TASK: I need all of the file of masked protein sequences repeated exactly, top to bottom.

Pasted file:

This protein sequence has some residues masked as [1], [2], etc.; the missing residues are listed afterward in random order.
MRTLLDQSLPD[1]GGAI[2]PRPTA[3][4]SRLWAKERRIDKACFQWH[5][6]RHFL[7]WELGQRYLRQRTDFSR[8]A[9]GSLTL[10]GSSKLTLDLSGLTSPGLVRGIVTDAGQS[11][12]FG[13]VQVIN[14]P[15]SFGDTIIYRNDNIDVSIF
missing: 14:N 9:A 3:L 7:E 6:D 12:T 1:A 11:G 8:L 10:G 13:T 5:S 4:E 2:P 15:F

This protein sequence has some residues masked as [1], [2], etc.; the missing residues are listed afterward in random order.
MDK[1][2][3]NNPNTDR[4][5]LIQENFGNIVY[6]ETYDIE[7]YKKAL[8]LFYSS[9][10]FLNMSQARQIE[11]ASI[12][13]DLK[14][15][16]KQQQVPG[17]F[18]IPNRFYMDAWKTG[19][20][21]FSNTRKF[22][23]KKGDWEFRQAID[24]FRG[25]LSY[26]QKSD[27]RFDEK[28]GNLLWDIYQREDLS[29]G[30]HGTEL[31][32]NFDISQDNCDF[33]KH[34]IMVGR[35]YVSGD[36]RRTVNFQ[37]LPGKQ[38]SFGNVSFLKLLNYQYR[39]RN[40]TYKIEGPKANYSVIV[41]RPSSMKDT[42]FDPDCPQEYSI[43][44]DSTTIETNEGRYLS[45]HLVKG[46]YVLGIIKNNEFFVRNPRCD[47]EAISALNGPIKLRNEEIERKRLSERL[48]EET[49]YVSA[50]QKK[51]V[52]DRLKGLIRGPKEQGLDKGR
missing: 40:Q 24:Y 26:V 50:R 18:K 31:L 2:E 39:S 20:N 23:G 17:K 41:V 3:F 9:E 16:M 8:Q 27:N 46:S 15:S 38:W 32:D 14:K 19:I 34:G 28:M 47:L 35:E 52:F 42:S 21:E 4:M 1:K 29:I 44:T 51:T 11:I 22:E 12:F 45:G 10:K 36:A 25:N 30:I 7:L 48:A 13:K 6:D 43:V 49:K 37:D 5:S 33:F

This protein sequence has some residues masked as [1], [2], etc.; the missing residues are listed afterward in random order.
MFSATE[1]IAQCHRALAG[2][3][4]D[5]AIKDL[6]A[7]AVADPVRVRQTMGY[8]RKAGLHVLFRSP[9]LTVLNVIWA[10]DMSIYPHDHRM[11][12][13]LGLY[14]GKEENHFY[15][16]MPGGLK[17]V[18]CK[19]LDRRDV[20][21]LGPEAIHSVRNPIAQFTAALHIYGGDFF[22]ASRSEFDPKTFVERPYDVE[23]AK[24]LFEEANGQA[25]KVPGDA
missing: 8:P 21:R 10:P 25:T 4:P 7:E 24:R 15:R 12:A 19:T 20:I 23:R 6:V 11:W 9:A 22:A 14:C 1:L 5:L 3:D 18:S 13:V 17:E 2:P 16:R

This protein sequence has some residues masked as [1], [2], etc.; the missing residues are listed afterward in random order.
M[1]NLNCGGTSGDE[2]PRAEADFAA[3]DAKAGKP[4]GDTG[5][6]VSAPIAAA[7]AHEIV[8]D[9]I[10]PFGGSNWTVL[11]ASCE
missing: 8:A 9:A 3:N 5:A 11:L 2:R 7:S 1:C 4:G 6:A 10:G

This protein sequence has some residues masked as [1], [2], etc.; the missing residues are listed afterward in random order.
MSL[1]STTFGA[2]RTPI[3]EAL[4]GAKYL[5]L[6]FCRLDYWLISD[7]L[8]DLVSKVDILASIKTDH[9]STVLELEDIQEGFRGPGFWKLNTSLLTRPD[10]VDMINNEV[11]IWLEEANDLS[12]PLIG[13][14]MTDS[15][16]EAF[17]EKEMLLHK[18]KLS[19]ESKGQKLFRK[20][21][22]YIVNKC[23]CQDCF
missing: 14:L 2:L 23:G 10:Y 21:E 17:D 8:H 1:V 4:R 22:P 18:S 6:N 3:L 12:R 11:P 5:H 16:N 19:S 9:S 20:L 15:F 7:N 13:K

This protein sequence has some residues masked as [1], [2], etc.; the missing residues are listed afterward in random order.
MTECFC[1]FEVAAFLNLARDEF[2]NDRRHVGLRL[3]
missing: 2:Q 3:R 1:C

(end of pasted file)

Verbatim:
This protein sequence has some residues masked as [1], [2], etc.; the missing residues are listed afterward in random order.
MRTLLDQSLPD[1]GGAI[2]PRPTA[3][4]SRLWAKERRIDKACFQWH[5][6]RHFL[7]WELGQRYLRQRTDFSR[8]A[9]GSLTL[10]GSSKLTLDLSGLTSPGLVRGIVTDAGQS[11][12]FG[13]VQVIN[14]P[15]SFGDTIIYRNDNIDVSIF
missing: 14:N 9:A 3:L 7:E 6:D 12:T 1:A 11:G 8:L 10:G 13:T 5:S 4:E 2:P 15:F

This protein sequence has some residues masked as [1], [2], etc.; the missing residues are listed afterward in random order.
MDK[1][2][3]NNPNTDR[4][5]LIQENFGNIVY[6]ETYDIE[7]YKKAL[8]LFYSS[9][10]FLNMSQARQIE[11]ASI[12][13]DLK[14][15][16]KQQQVPG[17]F[18]IPNRFYMDAWKTG[19][20][21]FSNTRKF[22][23]KKGDWEFRQAID[24]FRG[25]LSY[26]QKSD[27]RFDEK[28]GNLLWDIYQREDLS[29]G[30]HGTEL[31][32]NFDISQDNCDF[33]KH[34]IMVGR[35]YVSGD[36]RRTVNFQ[37]LPGKQ[38]SFGNVSFLKLLNYQYR[39]RN[40]TYKIEGPKANYSVIV[41]RPSSMKDT[42]FDPDCPQEYSI[43][44]DSTTIETNEGRYLS[45]HLVKG[46]YVLGIIKNNEFFVRNPRCD[47]EAISALNGPIKLRNEEIERKRLSERL[48]EET[49]YVSA[50]QKK[51]V[52]DRLKGLIRGPKEQGLDKGR
missing: 40:Q 24:Y 26:V 50:R 18:K 31:L 2:E 39:S 20:N 23:G 17:K 41:V 3:F 9:E 16:M 8:Q 27:N 46:S 15:S 38:W 32:D 14:K 19:I 34:G 28:M 47:L 35:E 52:F 42:S 21:E 4:M 1:K 29:I 44:T 51:T 11:I 22:E 12:F 45:G 10:K 36:A 25:N 30:I 7:L 48:A 13:K 6:D 43:V 49:K 37:D 5:S 33:F

This protein sequence has some residues masked as [1], [2], etc.; the missing residues are listed afterward in random order.
MFSATE[1]IAQCHRALAG[2][3][4]D[5]AIKDL[6]A[7]AVADPVRVRQTMGY[8]RKAGLHVLFRSP[9]LTVLNVIWA[10]DMSIYPHDHRM[11][12][13]LGLY[14]GKEENHFY[15][16]MPGGLK[17]V[18]CK[19]LDRRDV[20][21]LGPEAIHSVRNPIAQFTAALHIYGGDFF[22]ASRSEFDPKTFVERPYDVE[23]AK[24]LFEEANGQA[25]KVPGDA
missing: 8:P 21:R 10:P 25:T 4:P 7:E 24:R 15:R 12:A 19:T 20:I 23:R 6:V 11:W 9:A 22:A 14:C 1:L 5:L 3:D 18:S 13:V 17:E 2:P 16:R

This protein sequence has some residues masked as [1], [2], etc.; the missing residues are listed afterward in random order.
M[1]NLNCGGTSGDE[2]PRAEADFAA[3]DAKAGKP[4]GDTG[5][6]VSAPIAAA[7]AHEIV[8]D[9]I[10]PFGGSNWTVL[11]ASCE
missing: 8:A 9:A 3:N 5:A 11:L 2:R 7:S 1:C 4:G 6:A 10:G

This protein sequence has some residues masked as [1], [2], etc.; the missing residues are listed afterward in random order.
MSL[1]STTFGA[2]RTPI[3]EAL[4]GAKYL[5]L[6]FCRLDYWLISD[7]L[8]DLVSKVDILASIKTDH[9]STVLELEDIQEGFRGPGFWKLNTSLLTRPD[10]VDMINNEV[11]IWLEEANDLS[12]PLIG[13][14]MTDS[15][16]EAF[17]EKEMLLHK[18]KLS[19]ESKGQKLFRK[20][21][22]YIVNKC[23]CQDCF
missing: 14:L 2:L 23:G 10:Y 21:E 17:D 8:H 1:V 4:R 22:P 18:S 6:N 3:L 12:R 11:P 5:H 16:N 19:S 9:S 20:L 15:F 7:N 13:K

This protein sequence has some residues masked as [1], [2], etc.; the missing residues are listed afterward in random order.
MTECFC[1]FEVAAFLNLARDEF[2]NDRRHVGLRL[3]
missing: 2:Q 3:R 1:C